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Gun Aramaic

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Album Review

"Saladin Mercy" begins Gun Aramaic on a familiar touch, perhaps almost too familiar; while a certain consistency to Muslimgauze's work is no surprise, Bryn Jones generally varies things from album to album just enough to create distinct, different listening experiences for each release. Still, "Saladin Mercy" feels like something which easily could have been on his previous Soleilmoon/Staalplaat release Maroon, with its blend of the drones from earlier pieces and the more recent tweaking and heavy variety in the rhythms throughout the song. The following track, the first "8 am, Tel Aviv, Islamic Jihad," sets things more to rights, with a combination of sharp pulses, echoing roars, and what sounds like a domestic squabble between a couple caught on tape — a characteristically strange combination which again works out quite nicely in the end. A little more than most Muslimgauze releases, Gun Aramaic is very environmental in terms of its composition; the reliance on conversational snippets throughout almost turns the album into a soundtrack for a non-existent film. As is often the case for Muslimgauze, the most fascinating elements of Gun Aramaic often are the simplest, such as the persistent, slow-rising beat in the first "Opiate and Mullah," or the shift from near silence to an elegant, slightly creepy keyboard arrangement about thirteen minutes into "Oil Prophets (pt. 1, 2, 3)." Gun wraps things up on a very moody note with the dark rumblings concluding "Oil Prophets (pt. 4, 5)" and the quite brief but deep, moody drones of the second "Opiate and Mullah," making for a slightly unexpected end to a fair album.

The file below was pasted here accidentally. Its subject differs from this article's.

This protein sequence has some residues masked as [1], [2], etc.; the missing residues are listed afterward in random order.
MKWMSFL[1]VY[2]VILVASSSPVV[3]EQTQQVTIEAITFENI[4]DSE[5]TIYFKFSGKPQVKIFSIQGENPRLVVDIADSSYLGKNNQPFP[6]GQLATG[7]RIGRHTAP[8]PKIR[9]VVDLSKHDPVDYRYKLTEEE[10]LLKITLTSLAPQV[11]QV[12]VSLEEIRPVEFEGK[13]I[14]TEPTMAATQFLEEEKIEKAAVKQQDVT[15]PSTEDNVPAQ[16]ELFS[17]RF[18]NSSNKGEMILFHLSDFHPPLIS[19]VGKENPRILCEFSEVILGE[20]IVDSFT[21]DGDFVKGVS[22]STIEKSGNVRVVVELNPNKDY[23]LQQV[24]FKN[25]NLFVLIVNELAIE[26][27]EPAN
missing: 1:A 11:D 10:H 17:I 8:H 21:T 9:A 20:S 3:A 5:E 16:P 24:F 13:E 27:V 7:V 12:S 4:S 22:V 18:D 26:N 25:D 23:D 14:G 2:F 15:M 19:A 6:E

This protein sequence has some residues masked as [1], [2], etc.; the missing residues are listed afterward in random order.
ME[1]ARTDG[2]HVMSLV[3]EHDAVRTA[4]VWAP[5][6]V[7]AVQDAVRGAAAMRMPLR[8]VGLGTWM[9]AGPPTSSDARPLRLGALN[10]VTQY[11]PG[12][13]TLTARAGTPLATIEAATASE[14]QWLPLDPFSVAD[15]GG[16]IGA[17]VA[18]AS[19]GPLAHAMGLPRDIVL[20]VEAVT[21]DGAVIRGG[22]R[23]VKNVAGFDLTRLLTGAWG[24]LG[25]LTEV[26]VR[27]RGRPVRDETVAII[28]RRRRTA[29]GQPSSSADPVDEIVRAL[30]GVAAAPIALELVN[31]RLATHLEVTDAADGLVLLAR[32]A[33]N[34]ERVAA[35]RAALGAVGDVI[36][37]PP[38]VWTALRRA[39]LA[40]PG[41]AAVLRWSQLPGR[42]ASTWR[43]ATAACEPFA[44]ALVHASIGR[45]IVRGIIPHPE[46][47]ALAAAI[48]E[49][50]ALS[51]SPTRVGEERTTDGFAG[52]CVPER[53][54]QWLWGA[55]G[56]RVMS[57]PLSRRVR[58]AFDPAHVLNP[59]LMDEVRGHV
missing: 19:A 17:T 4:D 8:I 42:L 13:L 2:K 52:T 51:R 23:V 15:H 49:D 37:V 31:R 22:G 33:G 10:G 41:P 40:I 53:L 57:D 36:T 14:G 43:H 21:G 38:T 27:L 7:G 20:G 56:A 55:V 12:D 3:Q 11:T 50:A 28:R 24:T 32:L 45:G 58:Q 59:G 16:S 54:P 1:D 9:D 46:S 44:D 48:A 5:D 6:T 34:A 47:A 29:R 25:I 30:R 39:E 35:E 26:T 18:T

Born: 17 June 1961 in Manchester, England

Genre: Electronic

Years Active: '80s, '90s

Bryn Jones was not a practicing Muslim and never went to the Middle East. His recordings as Muslimgauze, however, qualified him as one of the Western artists most explicitly slanted in his favor of the Palestinian liberation movement. Since the Manchester-native's works were instrumental, most of the political statement was inherent in the packaging: Witness titles such as Fatah Guerrilla, Return of Black September, Hebron Massacre, Vote Hezbollah, United States of Islam and The Rape of Palestine....
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Gun Aramaic, Muslimgauze
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